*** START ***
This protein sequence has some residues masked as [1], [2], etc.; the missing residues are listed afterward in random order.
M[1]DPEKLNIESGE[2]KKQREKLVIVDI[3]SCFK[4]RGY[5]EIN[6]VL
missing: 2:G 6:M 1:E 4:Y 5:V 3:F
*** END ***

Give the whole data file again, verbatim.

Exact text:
This protein sequence has some residues masked as [1], [2], etc.; the missing residues are listed afterward in random order.
M[1]DPEKLNIESGE[2]KKQREKLVIVDI[3]SCFK[4]RGY[5]EIN[6]VL
missing: 2:G 6:M 1:E 4:Y 5:V 3:F